Steven Niedelman serves as lead quality systems and compliance consultant to the FDA and Life Sciences practice team at King & Spalding, specializing in regulatory, enforcement, and policy matters involving industries regulated by the U.S. Food and Drug Administration.
Steven will be one of the distinguished speakers at the 2nd Annual Medical Device Supplier Quality Conference.
Why is the 2nd Annual Medical Device Supplier Quality Conference important to quality executives?
As FDA regulated industries continue to globalize their operations and increasingly depend upon outsourcing for their components, sub-assemblies and even finished devices, it has become increasingly important to have an effective risk based supplier quality system in place to assure the quality of the products you receive. Timely delivery and low price are no longer the only standard by which suppliers should be measured, as the industry assured the FDA that suppliers would be considered an extension of their quality system. Attending the 2nd Annual Medical Device Quality Conference will provide you the understanding and resources to apply at your firm to assure the quality of your products and reduce the risk of supplier quality related recalls and FDA-483 inspectional observations.
What initiatives are on the horizon at your organization for supplier quality in 2015?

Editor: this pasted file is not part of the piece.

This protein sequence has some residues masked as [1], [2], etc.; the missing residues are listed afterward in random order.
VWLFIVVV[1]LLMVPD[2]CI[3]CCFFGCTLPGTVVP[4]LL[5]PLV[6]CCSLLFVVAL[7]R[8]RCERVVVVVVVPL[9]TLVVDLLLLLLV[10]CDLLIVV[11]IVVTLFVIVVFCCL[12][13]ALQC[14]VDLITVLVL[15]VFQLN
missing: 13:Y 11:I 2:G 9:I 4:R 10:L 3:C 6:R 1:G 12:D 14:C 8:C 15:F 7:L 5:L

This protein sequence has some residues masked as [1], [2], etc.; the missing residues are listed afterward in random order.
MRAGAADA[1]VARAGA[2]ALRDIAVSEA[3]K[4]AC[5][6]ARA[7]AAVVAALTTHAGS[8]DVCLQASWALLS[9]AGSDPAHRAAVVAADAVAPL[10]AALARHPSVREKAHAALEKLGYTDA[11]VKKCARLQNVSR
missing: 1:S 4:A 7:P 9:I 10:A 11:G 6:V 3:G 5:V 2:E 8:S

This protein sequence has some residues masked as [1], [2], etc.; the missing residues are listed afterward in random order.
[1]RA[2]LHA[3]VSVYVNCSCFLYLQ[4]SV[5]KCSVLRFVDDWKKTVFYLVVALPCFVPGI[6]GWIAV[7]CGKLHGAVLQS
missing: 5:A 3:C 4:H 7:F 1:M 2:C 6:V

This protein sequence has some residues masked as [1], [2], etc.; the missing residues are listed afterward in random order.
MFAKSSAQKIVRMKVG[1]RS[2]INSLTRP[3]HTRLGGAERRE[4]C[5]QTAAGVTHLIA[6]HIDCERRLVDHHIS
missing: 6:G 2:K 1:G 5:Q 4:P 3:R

As a consultant to the FDA regulated industries, supplier quality should be an integral part of any quality management system which should be fully executed and challenged to assure it is robust enough to identify issues and address them in a timely manner, as well as preclude the opportunity for unacceptable suppliers to provide products and supplies.
What are three key components that every quality agreement should have?
Three critical elements of a supplier quality agreement should be to establish expectations about quality, notification of any material or production changes, and ability to conduct on site audits, among others that may include assigning responsibility for problems, providing oversight over sub-tier suppliers, etc.
Can you describe a supplier development initiative that has been mutually beneficial for your supplier and your organization?
Participation in third party industry managed supplier quality programs, such as MedAccred, provides assurance that the supplier of crucial processes is compliant with quality management systems, conforming to industry accepted requirements for manufacturing and applicable performance standards.
Any other comments you would like to include about your recent experiences with supplier quality?
Establishing and executing an effective risk based supplier quality system at your firm makes good business sense. It should not be solely prompted because it is an FDA requirement, but rather to assure the quality of devices you produce. It provides an opportunity to create a partnership with your supplier to reduce receipt of products that do not meet specification, reduce the opportunity for recalls, and provide assurance about the quality of the products and services being outsourced.